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LOW
Source: covid.gov.pk
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924hr
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31024hr
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180,471

SYDNEY: The Australian and New Zealand dollars were pinned near three-month lows on Friday and heading for another week of hefty losses as a fresh bout of global risk aversion overshadowed economic strength at home.

Some pointed to a warning from British authorities that a newly identified coronavirus variant spreading in South Africa could make vaccines less effective.

The Aussie was off 0.5% at a three-month trough of $0.7159 as markets across Asia declined. That brought the fall for the week to 1.1%, its fourth straight week of losses.

Bears were now eyeing the August low of $0.7106 and a break would open the way to a low from November last year at $0.6990.

The kiwi dollar fared even worse with a savage drop of 2.4% for the week to $0.6830.

That was just a whisker from the August nadir at $0.6807 and a breach would again return it to depths not seen since last November.

The retreat is in part the result of a broad-based rally in the US dollar as economic data there runs hot and the Federal Reserve sounds more hawkish.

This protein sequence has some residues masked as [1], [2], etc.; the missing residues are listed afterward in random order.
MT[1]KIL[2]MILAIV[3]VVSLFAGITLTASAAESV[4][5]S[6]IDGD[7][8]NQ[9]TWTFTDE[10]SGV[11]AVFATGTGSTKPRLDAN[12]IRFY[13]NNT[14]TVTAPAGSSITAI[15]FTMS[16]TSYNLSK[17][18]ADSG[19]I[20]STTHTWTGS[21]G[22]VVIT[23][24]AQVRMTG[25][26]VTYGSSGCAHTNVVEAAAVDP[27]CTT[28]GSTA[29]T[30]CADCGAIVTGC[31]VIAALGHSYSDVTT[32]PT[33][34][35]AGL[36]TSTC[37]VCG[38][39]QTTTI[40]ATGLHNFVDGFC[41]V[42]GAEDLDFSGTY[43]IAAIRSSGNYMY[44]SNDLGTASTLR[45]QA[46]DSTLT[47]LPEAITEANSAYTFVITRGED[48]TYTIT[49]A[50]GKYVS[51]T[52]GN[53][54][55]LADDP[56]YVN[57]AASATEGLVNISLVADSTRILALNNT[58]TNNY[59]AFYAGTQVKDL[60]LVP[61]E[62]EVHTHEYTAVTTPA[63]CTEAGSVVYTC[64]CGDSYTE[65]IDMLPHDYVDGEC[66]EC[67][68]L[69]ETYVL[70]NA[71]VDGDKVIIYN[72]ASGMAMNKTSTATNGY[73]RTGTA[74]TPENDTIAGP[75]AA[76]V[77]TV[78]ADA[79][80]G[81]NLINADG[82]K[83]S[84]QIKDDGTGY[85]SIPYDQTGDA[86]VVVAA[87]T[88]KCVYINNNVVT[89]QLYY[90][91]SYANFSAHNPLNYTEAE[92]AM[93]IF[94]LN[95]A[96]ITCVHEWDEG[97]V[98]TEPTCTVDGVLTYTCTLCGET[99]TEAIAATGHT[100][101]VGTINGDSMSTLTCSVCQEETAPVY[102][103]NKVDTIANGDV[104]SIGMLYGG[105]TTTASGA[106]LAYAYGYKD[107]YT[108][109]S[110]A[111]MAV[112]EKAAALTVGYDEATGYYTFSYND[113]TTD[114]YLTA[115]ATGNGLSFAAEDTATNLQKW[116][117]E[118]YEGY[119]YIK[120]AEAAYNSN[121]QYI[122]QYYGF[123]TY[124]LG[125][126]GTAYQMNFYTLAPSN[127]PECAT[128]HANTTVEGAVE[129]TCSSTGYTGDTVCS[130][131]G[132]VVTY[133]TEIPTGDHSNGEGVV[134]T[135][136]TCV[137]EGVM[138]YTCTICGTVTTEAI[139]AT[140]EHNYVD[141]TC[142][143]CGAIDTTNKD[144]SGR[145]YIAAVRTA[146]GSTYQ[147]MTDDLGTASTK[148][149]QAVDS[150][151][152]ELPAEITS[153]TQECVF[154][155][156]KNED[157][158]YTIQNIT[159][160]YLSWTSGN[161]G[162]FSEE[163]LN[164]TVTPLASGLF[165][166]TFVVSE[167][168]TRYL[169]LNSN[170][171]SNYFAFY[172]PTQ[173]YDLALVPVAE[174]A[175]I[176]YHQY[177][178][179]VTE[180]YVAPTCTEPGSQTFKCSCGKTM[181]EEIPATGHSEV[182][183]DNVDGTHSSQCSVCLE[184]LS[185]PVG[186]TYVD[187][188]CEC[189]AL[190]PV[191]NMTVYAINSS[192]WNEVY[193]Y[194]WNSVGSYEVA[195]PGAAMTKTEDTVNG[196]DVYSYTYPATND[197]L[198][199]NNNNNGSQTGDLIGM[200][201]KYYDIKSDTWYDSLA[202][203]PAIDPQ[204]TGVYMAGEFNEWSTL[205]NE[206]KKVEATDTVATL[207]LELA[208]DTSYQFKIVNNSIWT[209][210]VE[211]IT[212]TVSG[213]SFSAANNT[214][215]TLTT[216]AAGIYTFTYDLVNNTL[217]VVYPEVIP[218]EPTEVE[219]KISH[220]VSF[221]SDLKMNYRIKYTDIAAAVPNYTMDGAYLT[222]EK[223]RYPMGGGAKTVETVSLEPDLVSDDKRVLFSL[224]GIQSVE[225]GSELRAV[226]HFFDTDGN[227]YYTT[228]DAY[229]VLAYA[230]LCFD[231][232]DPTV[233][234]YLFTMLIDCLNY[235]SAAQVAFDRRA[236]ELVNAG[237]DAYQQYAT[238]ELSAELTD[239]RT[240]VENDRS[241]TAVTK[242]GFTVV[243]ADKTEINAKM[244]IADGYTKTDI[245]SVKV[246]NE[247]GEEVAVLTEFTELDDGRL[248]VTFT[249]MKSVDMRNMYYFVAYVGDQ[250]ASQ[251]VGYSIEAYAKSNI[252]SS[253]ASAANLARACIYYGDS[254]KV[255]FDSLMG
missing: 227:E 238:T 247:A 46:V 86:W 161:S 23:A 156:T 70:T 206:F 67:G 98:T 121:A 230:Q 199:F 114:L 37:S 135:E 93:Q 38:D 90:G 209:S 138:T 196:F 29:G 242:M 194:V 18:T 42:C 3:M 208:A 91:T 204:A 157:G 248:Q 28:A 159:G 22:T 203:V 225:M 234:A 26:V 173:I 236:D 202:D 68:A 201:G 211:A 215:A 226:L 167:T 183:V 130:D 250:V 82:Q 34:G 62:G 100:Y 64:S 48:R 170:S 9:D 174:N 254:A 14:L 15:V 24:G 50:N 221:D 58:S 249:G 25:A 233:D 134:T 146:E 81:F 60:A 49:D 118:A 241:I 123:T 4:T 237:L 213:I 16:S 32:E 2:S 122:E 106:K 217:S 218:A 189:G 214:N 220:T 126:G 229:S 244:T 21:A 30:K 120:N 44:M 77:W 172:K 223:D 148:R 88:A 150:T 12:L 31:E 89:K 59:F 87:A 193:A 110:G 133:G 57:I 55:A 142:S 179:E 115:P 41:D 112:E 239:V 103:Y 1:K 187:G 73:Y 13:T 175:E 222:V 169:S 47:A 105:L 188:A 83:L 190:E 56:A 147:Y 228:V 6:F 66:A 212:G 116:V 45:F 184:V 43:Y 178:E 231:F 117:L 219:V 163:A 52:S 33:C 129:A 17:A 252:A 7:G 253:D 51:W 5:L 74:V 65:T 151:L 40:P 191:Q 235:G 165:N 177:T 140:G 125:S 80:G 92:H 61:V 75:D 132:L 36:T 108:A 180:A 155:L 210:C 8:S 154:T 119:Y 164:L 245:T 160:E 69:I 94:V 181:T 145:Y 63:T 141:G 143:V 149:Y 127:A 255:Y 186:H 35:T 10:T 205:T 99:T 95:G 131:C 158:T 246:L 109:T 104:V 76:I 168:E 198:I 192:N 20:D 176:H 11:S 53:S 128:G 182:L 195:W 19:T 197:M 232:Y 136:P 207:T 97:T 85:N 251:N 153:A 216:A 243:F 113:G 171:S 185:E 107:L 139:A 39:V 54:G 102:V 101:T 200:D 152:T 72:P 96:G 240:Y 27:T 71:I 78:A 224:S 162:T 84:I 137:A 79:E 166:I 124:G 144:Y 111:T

"The US economy is booming and key Fed officials are talking about speeding up tapering, so the dollar train is likely to keep rolling," said Richard Franulovich, head of FX strategy at Westpac.

"Lower levels beckon for both AUD and NZD near term."

While the Fed is talking of a quicker taper, the Reserve Bank of Australia (RBA) continues to insist that a rate hike is unlikely for all of next year.

The Reserve Bank of New Zealand (RBNZ) has already delivered its second hike, but still managed to disappoint hawks by limiting it to 25 basis points rather than 50.

Upbeat domestic data has offered some support with Australian retail sales jumping 4.9% in October, almost double market forecasts, as lockdowns began to be lifted.

Bonds got a boost from the general air of risk aversion with Australian 10-year yields back at 1.81%, compared to the top for the week of 1.93%.

New Zealand two-year swap rates extended their post-RBNZ decline to 2.15%, a drop of 28 basis point for the week. Markets are fully priced for another rate hike at the next RBNZ meeting in February, but have sharply scaled back wagers on a half-point move.

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